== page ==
The Goopy Ghost at Cristmas
November 2016 by V. R. Duin

BOOK PROMOTION

One elf asked, “Who are you?”
“I'm Goopy Ghost,” was the reply.
“I fell asleep in Santa's sack
And had a sleigh ride through the sky.”
(“The Goopy Ghost at Christmas”)

Design a book writing website for book promotion in the digital age and learn to use social media effectively.

A Book Writing Website can change the undefined to something defined. Literary agents will scrutinize our Web presence, before they will agree to representation. Mainstream publishers also are influenced by our Web platform. A book writing website evolves with each new book, event and change in direction. We may add multimedia, games, quizzes and other advanced technologies to draw and maintain website traffic. As technology changes, we must replace outdated and outmoded elements, such as templates and video formats. Websites define brands for the modern world. By adding a contemporary flair to traditional book promotion, book marketing and book selling, a flashy website design can make books attractive to technologically sophisticated consumers of the digital age. As reading falls out of favor, book promotion must attract remaining readers and encourage reluctant readers to engage with our vibrant content. The genre of our books, the covers, inside illustrations, videos of readings, video trailers, slide shows, excerpts and reviews should help generate ideas that will make our book writing website an extension of our books. This said, we do not want to build a site that is creative but hard to navigate, or difficult to view on a mobile device. Most people are using mobile devices to navigate the Web, today.

  • Book Website

  • Self-publishing also provides material to present on social media, where we have an opportunity to generate a following for our work. Those who are not celebrities often harbor the hope of building celebrity status for one or more book characters. Celebrities garner a quick and easy following. The rest of us will have to work very hard to reach the numbers that mainstream expects of us. Ten thousand is considered a “viral” following on social media. Getting there starts slowly, but momentum tends to build. Writers must be creative and consistent with content to win this “game.” A social media following offers a gauge of visibility and engagement with others. The average social media account has approximately 300 followers. Agents rarely represent creative individuals who have fewer than 3,000 followers on major social media sites, because the participation rate of followers in post activities tends to be low (1-2%). Additionally, followers often leave. When a writer’s account reaches 10,000 followers on social media, traditional publishers may accept this number as a ticket into their 'stable.' Purchasing followers for social media accounts rarely works. The “fans” that are available for purchase, and for incorporation into social media accounts, are generally inactive “shell” accounts. The correspondingly low measure of follower interaction gives clue that the high number of followers in a social media account may be bogus. Fake followers are only helpful to those who sell them. Mainstream recognizes and respects real numbers. Writers can earn a real following for creative work, but they have to do it the right way.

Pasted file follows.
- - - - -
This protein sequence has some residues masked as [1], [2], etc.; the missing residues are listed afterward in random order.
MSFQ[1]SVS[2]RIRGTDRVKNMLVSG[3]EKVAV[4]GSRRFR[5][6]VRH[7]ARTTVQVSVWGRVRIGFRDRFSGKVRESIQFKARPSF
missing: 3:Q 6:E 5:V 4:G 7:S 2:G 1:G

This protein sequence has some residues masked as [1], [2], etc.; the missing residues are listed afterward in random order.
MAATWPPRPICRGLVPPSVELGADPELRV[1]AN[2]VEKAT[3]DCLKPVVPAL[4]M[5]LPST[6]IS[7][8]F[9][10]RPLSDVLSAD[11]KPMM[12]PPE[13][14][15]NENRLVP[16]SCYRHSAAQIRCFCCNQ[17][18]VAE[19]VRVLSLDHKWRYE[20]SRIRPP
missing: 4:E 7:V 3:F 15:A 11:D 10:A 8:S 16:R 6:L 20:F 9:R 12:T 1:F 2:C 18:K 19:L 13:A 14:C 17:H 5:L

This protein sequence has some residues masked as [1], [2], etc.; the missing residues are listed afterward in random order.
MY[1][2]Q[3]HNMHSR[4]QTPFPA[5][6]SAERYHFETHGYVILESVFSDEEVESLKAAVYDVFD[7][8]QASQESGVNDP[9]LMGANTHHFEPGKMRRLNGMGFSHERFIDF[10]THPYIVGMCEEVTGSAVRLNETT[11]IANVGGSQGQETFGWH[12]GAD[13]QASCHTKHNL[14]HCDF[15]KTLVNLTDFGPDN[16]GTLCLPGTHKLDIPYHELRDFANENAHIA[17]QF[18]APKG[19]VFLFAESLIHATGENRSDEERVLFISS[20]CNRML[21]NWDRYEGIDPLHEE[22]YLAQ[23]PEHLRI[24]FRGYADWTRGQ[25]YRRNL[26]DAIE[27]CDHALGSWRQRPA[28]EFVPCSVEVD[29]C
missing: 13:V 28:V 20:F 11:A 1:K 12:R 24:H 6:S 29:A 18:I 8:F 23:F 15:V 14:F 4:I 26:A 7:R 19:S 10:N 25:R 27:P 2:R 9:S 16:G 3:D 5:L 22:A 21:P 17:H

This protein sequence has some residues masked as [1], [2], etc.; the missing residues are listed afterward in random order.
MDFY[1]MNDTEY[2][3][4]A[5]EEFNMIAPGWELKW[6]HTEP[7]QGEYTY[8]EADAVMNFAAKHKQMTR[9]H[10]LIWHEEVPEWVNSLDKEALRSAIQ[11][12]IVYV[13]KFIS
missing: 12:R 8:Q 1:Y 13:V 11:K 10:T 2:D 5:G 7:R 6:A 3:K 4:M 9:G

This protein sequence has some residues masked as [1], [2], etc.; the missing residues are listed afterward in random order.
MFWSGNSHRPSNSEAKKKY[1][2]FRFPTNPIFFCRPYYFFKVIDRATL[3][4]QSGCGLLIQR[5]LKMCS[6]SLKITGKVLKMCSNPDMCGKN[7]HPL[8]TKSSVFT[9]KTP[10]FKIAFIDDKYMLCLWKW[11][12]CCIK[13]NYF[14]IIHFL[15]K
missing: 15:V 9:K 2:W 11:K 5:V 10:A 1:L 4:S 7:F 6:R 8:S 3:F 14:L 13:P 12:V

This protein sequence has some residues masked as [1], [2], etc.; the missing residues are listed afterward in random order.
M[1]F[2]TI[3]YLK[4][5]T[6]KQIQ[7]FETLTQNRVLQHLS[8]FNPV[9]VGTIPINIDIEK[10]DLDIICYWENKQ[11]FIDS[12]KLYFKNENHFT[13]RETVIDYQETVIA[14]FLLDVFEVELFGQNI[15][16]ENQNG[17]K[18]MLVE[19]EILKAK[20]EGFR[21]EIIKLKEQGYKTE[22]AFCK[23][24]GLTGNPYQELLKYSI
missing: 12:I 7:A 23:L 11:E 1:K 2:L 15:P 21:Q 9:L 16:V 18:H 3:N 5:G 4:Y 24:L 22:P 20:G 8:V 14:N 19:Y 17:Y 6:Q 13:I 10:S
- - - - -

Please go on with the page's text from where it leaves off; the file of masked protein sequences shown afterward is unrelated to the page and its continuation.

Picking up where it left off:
• 11 Reasons Indie Authors Need Social Media (And How to Get It Right.)

  • All “places” are not equal. LinkedIn expects activities to be professional, at all times and in all ways. It offers an opportunity to connect with important players in every industry. It also helps us keep current with news and trends in our professions. Writers who are not on LinkedIn may be hurting their careers. However, it is not a place to rant or freely promote products. Facebook controls who and what we see, and limits exposure to unadvertised content, making it increasingly difficult to gain a free following. Twitter seems to be significantly more universal and neutral than Facebook when it comes to grants of visibility. With a minimum of tweets, Twitter can result in a greater number of followers. For comparison purposes, in November of 2016, I activated accounts for my Reading Rates mission in both “places”. As of this writing, it has 13 followers on Facebook and 237 on Twitter. Google+ has been a minus for me, but we can learn a lot from each forum, which has heavy participation. YouTube offers a user-friendly opportunity to experiment with video. These are the major social networks with which I am involved. Others are available and worthy of exploration. Writers learn by watching and participating.

    3 comments

    • book promotion admin says:

      Writers—whether unpublished, self-published, or traditionally published—must be informed about, if not steeped in, the technology of the on-line world, especially the creation and maintenance of websites, blogs, and social media, all of which contribute to successful book promotion.

    • digital age admin says:

      Writers in the digital age must understand the basics of website design, including HTML, CSS, JavaScript, graphic formats such as JPEG and PNG, as well as scripting, content management systems, web hosting, and mobile technology.

      • book writing websiteadmin says:

        Website design and social media must reflect the continuous transformations that technology is making on book readers, writers, publishers, sellers and marketers.